Crabgrass is so well known — it’s the most talked about and most feared of all weeds. Most people are so captivated with the fear of having crabgrass take over their lawn that it is common for them to refer to any weed as the dreaded “Crabgrass!”
With March as the critical point in preventing crabgrass, I thought we should hold a quick educational seminar on crabgrass.
What is crabgrass?
It is a summer annual grassy weed. This means that it dies every year and comes back from seed the next year. Just like the name suggests, it spreads low to the ground. It is yellowish to light green in color. Crabgrass is a prolific grower and if left unattended will rapidly dominate turf. It can be found in almost every turf and landscape setting during the summer months if not properly managed.
What is the crabgrass life cycle?
Crabgrass germinates every spring when soil temperatures reach 55 degrees for 2-3 consecutive days. Typically, this occurs in central Oklahoma during the first week of March. This year, soil temperatures are lagging with a current temperature of 50 degrees in central Oklahoma. Last year, crabgrass germination started the last week of February. During late spring and summer, crabgrass grows faster than turf grass and thrives under stress conditions of drought, heat. and low soil fertility — when turf is struggling. Crabgrass dies in the fall after the first hard frost. But before it dies, one mature crabgrass will produce thousands of seeds.
Early Summer Crabgrass
What is the best way to control crabgrass?
Prevention is the key to crabgrass control. A pre-emergent herbicide must be applied before soil temperatures reach the magical 55 degrees. If Forsythia is blooming, it is a clue that crabgrass has started to germinate. In addition to applying a pre-emergent, thick turf development is the key to reducing your exposure to crabgrass. Sunlight is required for crabgrass to germinate and a thick turf will limit the amount of light reaching the soil surface. A good turf maintenance program during the season consisting of regularly mowing, correct amounts of water, timely fertilizer, and annual aeration will produce a think lawn that is less susceptible to crabgrass invasion the next spring.
Will one pre-emergent application be enough?
Pre-emergent herbicides work by creating a barrier over the soil surface. The barrier gradually weakens over the season from foot traffic, mowing and periods of heavy rain. The edges of the lawn are the first to breakdown. Additionally, crabgrass will continue to germinate throughout the season. It is recommended that a second application be made in April through May for season long prevention.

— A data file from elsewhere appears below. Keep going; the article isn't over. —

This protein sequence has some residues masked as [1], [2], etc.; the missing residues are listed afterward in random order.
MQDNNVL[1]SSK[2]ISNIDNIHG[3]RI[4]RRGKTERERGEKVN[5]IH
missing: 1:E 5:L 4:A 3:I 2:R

If crabgrass is only a warm season weed, then what are the weeds in lawns now?
Just like crabgrass is a summer annual weed, there are also winter annual weeds. The most popular winter annual weed is poa anna. It is a cool season grassy weed that first germinates in early fall about the time we get our first few cool nights. To have a clean lawn coming out of winter and going into spring, two fall pre-emergent applications need to be put on your lawn – one in early fall and one in late fall.
If you haven’t put a pre-emergent on your lawn yet this spring, is it too late?
This year, because of the cooler weather it isn’t too late. But, you must get it done very soon! Also, it is never too late to start preventing weeds. Weeds are always germinating. Even if you are late with the application, it is better than not doing it at all. Additionally, the best pre-emergent herbicides will control annual weeds in the first stage of growth. Always use a quality product or service for the best results.
The Best News About Crabgrass
If you are a subscriber to a Hall | Stewart Lawn Care Program, either the 7-Step Weed Control & Fertilizer or the 4-Step Weed Control Only, you have already had your 1st Pre-emergent Application to prevent crabgrass this year!
If you are not a subscriber to a Hall | Stewart Lawn Care Program, please contact us. We want to make sure you receive timely pre-emergent herbicides to stop weeds before they start wreaking havoc on your lawn. Preventing weeds is much easier on your lawn than trying to control them after they are up and growing. Once weeds take root harsher products must be used that may slow turf development.
If you have questions or would like additional information about crabgrass and how to prevent it from taking over your lawn, please contact us at (405)367-3873.
Hall|Stewart Lawn + Landscape